— The much-anticipated storage injection of 100 billion cubic feet or more for the current build season in natural gas has finally materialized, sending prices of the fuel to a near one-month low on Thursday.

By 13:30 ET (17:30 GMT), the front-month gas contract on the New York Mercantile Exchange’s Henry Hub was at $2.175 per mmBtu, or metric million British thermal units — down 4% on the day. The session low of $2.138 per mmBtu was the lowest for a benchmark Henry Hub contract since the April 5 bottom of $2.031.

“This marks a fifth consecutive session of losses for natural gas futures,” analysts at Houston-based energy markets advisory Gelber&Associates observed in a note. “High levels of production, a relatively cool two-week weather outlook, and LNG plant maintenance continuing have provided the fundamental support for price declines over the past trading sessions.”

But gas prices could rise somewhat in the near term, Gelber’s analysts said.

“Cooling demand is forecasted to ramp up in the middle of June and could offer some bullish support as we approach that point,” they said. “The market will be keeping a close eye on bearish momentum and whether key support levels will be broken through.”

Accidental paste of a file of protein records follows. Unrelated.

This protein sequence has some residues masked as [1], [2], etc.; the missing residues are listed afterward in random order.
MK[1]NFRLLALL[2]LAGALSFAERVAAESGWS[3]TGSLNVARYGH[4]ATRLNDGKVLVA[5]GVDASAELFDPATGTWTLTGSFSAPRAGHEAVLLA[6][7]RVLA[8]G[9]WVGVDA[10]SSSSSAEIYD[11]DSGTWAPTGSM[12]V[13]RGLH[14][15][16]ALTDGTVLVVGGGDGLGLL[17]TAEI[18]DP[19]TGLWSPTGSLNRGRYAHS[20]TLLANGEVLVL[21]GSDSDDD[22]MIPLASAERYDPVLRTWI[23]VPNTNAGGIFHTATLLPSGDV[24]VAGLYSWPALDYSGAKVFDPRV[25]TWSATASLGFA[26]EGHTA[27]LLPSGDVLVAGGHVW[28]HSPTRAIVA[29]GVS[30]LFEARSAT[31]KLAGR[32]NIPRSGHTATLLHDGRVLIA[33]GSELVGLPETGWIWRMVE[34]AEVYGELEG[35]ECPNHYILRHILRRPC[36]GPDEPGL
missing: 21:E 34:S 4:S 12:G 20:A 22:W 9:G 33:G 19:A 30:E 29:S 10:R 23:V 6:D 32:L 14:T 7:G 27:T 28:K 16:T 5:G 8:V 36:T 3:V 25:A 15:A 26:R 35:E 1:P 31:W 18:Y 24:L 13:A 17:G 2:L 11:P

U.S. natural gas inventories rose by 110 billion cubic feet, or bcf, last week, the Energy Information Administration, or EIA, reported in its roundup of gas storage for the week ended May 26.

That compared with the 96-bcf injection seen in the prior week to May 19. It also contrasted against the 82-bcf injection seen during the same week a year ago and the five-year (2018-2022) average build of 101 bcf.

With the latest stockpile increase, the EIA reported that total gas in underground caverns in the United States stood at 2.446 trillion cubic feet, or tcf — up 29.5% from the year-ago level of 1.889 tcf and 16.6% higher than the five-year average of 2.097 tcf.

Just two weeks ago, Henry Hub’s benchmark gas contract hovered at 11-week highs of around $2.70, breaking out from the tight confines of mid-$2 pricing on the notion that the market may finally be turning the corner on fundamentals despite its oversupplied state.

But in recent days, it fell back to under $2.50, which has proven again to be a formidable barrier for gas bulls due to high production, subdued demand for LNG, or liquefied natural gas, and weak demand for cooling forced by unseasonably mild pre-summer weather.